Teaching Compassion and Empathy

We are thrilled to have connected with Joseph Odika, founder and chair of the Animal Protection Organisation of Nigeria (APON).

APON’s mission is to protect the rights and welfare of every animal through campaigns and compassionate education. They also educate on the benefits of plant-based diets for health and the environment.

Joseph has kindly shared an example of his wonderful humane education programme for children in reception and primary schools.

The humane education program designed by the Animal Protection Organization of Nigeria (APON) is intended to teach children between k2-k12. (Otherwise known as kindergarten-elementary-primary school target in Nigeria). There are various institutions of learning in any society. These institutions provide the foundation for moral values. The family for instance (which comprises a father, mother, and children) is an institution where parents pass their beliefs and values to their wards. Elementary schools, high schools, and tertiary institutions are also institutions of learning where pupils and students are bound to learn about moral values as well. Society is another, where citizens are shaped by national laws and policies to be good individuals. All these 3 institutions have something in common, “teaching and learning”.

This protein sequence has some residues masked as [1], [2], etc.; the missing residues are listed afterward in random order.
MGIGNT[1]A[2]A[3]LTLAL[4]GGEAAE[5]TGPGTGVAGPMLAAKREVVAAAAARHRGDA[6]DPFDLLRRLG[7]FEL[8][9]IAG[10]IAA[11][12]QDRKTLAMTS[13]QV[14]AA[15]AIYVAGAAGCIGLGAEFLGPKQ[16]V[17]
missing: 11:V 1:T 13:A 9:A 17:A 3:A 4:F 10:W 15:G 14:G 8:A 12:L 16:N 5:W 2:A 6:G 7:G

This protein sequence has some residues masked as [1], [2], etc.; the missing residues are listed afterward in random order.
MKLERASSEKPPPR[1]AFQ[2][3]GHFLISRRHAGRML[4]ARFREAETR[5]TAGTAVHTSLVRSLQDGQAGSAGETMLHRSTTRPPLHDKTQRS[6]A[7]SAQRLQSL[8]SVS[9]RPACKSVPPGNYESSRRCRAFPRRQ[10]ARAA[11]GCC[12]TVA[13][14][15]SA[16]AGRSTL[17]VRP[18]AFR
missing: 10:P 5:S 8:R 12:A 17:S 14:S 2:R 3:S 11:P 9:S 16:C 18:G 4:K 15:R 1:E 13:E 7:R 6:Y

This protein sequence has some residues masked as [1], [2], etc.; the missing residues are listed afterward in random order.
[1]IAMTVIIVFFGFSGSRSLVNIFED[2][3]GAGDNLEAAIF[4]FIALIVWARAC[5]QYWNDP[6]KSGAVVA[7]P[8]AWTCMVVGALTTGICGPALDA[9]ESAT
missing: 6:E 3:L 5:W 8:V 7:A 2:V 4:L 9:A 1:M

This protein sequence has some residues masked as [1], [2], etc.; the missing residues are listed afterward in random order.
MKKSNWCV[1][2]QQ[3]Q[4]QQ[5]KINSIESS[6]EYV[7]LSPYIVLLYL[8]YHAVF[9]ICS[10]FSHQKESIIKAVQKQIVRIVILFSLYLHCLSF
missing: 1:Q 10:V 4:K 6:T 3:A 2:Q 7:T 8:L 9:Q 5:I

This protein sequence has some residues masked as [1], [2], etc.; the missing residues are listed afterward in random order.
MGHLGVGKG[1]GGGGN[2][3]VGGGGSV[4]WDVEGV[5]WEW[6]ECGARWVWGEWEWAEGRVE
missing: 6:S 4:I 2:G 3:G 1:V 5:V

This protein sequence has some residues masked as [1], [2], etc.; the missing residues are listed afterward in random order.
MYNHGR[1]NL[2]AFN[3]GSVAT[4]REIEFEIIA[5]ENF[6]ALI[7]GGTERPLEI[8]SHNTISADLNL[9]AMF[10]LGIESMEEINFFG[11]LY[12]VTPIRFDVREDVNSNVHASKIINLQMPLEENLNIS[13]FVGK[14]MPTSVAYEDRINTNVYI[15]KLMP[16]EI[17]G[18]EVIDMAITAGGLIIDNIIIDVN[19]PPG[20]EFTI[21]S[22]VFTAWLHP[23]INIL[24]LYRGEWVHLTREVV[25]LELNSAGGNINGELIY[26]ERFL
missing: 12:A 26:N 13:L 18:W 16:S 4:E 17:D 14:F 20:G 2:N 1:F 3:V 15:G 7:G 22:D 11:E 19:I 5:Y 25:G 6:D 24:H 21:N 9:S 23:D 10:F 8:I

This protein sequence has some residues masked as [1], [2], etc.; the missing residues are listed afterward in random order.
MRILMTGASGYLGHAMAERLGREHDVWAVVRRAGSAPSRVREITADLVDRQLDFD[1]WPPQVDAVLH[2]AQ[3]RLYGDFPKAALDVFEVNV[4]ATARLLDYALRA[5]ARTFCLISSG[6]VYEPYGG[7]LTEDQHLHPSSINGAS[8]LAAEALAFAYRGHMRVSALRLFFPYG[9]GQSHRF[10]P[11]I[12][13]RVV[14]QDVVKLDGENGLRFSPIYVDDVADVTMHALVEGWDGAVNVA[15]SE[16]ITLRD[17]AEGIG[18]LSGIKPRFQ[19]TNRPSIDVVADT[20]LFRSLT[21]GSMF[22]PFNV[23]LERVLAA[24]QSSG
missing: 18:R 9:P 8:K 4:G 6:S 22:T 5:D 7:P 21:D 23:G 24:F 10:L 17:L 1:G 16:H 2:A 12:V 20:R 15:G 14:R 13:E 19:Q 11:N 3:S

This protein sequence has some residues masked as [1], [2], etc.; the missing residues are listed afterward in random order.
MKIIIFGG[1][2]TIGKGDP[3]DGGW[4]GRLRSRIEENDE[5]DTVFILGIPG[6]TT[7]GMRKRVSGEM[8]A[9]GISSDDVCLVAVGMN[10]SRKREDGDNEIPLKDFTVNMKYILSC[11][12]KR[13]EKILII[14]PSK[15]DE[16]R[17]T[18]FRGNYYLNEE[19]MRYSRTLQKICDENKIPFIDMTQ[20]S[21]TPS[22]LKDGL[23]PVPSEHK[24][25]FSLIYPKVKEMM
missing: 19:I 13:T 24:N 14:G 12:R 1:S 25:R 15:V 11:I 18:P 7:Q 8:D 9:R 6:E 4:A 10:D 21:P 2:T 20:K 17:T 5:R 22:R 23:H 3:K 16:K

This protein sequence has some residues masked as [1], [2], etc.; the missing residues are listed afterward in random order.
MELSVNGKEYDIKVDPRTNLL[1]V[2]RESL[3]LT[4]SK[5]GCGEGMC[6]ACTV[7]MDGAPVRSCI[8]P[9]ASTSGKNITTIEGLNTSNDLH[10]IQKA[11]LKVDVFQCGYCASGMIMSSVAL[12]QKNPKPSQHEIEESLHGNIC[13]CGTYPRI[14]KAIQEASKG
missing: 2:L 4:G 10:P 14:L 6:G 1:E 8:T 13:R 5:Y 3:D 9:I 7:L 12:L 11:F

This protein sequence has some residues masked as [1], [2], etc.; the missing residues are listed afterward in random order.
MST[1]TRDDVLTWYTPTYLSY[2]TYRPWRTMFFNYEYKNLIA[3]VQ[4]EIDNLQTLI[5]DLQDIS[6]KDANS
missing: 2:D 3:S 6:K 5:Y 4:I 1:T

Now the big question is this, are all these institutions of learning shaped to deliver the best moral values?

In modern-day moral value delivery, critics suggest that moral values without applying the concept of social justice are incomplete. Education opens humans to acquiring knowledge that is needed to make exploit and excel in life. Without combining this with empathy and compassion, the world will become chaotic. In Africa for instance, children are taught to respect people (family and school), but many Africans don’t value animals because there is no foundational teaching of animal sentience.

The purpose of this training program is to change the narratives in the younger generation by establishing a foundation (structure) in our school system with the basic knowledge of respecting all life forms, which include humans, animals, and the planet.

The aim is to restructure what moral values stand for. As we may know, the 5 core moral values are respect, responsibility, fairness, honesty, and compassion. It is on the premises of these value systems that social justice is imbibed.

The program is designed into 2 modules.


Kindness for All is a seven-lesson curriculum, designed for three-to-five-year-olds, that aims to inspire children to act with kindness toward all living beings and the natural world.

KINDNESS FOR ALL: A Curriculum for Pre-K students
These lessons provide a framework for developing a positive and engaged classroom through simple but impactful practices.

Understanding Our Feelings
Students share how they are feeling. Then, they sing a song to help expand their vocabulary for identifying feelings. While discussing real-world scenarios, students think about how they would feel in those situations. Then, they learn some strategies for managing their feelings in healthy ways. Finally, students make “feeling” pictures to illustrate an example of when they have felt a certain emotion.

Respecting All People
Students learn about the similarities and differences between themselves and their classmates through an interactive game. Short narratives about people with diverse backgrounds and life experiences will be read aloud. Then, students are asked to draw a picture to share something that is special about themselves.

Animals Have Feelings Too